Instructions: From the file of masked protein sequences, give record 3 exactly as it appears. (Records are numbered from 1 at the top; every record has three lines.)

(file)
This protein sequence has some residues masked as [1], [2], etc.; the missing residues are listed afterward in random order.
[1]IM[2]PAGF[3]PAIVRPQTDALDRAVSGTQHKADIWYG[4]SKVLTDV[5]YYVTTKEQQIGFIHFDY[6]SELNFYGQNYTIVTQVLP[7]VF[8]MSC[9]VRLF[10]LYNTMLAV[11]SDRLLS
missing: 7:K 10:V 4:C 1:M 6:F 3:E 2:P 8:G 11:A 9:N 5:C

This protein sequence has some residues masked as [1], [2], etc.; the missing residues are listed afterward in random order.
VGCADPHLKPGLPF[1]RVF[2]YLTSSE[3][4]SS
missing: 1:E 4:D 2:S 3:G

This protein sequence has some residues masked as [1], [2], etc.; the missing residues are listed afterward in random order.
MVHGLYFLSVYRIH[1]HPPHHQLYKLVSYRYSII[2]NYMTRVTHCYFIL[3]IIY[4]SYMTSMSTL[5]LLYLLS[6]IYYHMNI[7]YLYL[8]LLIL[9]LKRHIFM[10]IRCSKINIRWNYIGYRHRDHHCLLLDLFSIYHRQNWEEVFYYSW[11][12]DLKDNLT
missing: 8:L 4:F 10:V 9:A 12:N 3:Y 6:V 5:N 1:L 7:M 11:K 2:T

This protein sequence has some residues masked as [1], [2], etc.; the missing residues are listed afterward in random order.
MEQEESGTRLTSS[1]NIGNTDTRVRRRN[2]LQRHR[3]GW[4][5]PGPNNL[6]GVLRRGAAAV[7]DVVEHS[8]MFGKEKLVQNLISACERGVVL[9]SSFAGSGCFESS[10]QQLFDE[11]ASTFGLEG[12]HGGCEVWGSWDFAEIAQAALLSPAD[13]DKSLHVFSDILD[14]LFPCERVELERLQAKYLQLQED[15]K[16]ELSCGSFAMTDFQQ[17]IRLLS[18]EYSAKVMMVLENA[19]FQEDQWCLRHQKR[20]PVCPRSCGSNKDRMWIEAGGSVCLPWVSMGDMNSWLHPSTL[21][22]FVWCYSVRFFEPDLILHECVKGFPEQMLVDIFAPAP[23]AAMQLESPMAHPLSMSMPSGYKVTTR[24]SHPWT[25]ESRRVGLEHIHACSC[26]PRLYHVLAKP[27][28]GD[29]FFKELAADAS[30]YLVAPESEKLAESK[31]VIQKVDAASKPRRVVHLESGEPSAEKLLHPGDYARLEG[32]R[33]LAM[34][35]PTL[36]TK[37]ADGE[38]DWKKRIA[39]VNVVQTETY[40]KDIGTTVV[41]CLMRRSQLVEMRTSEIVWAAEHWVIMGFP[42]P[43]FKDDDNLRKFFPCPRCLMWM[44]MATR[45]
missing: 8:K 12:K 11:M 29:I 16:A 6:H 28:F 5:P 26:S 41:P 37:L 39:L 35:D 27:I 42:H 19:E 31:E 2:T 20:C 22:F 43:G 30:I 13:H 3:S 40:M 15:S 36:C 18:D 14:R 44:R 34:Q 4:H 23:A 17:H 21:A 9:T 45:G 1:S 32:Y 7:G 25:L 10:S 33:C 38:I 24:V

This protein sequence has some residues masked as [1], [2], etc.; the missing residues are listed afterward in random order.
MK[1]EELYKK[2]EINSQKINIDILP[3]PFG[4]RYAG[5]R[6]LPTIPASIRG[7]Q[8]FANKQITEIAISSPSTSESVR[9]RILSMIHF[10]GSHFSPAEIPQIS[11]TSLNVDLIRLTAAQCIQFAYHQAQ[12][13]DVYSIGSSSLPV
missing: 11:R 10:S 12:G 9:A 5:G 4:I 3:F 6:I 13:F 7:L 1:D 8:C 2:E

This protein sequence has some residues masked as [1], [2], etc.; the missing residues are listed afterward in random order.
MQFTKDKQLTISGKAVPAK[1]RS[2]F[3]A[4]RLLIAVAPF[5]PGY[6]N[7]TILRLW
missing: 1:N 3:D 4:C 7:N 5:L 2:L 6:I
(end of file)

This protein sequence has some residues masked as [1], [2], etc.; the missing residues are listed afterward in random order.
MVHGLYFLSVYRIH[1]HPPHHQLYKLVSYRYSII[2]NYMTRVTHCYFIL[3]IIY[4]SYMTSMSTL[5]LLYLLS[6]IYYHMNI[7]YLYL[8]LLIL[9]LKRHIFM[10]IRCSKINIRWNYIGYRHRDHHCLLLDLFSIYHRQNWEEVFYYSW[11][12]DLKDNLT
missing: 8:L 4:F 10:V 9:A 12:N 3:Y 6:V 5:N 1:L 7:M 11:K 2:T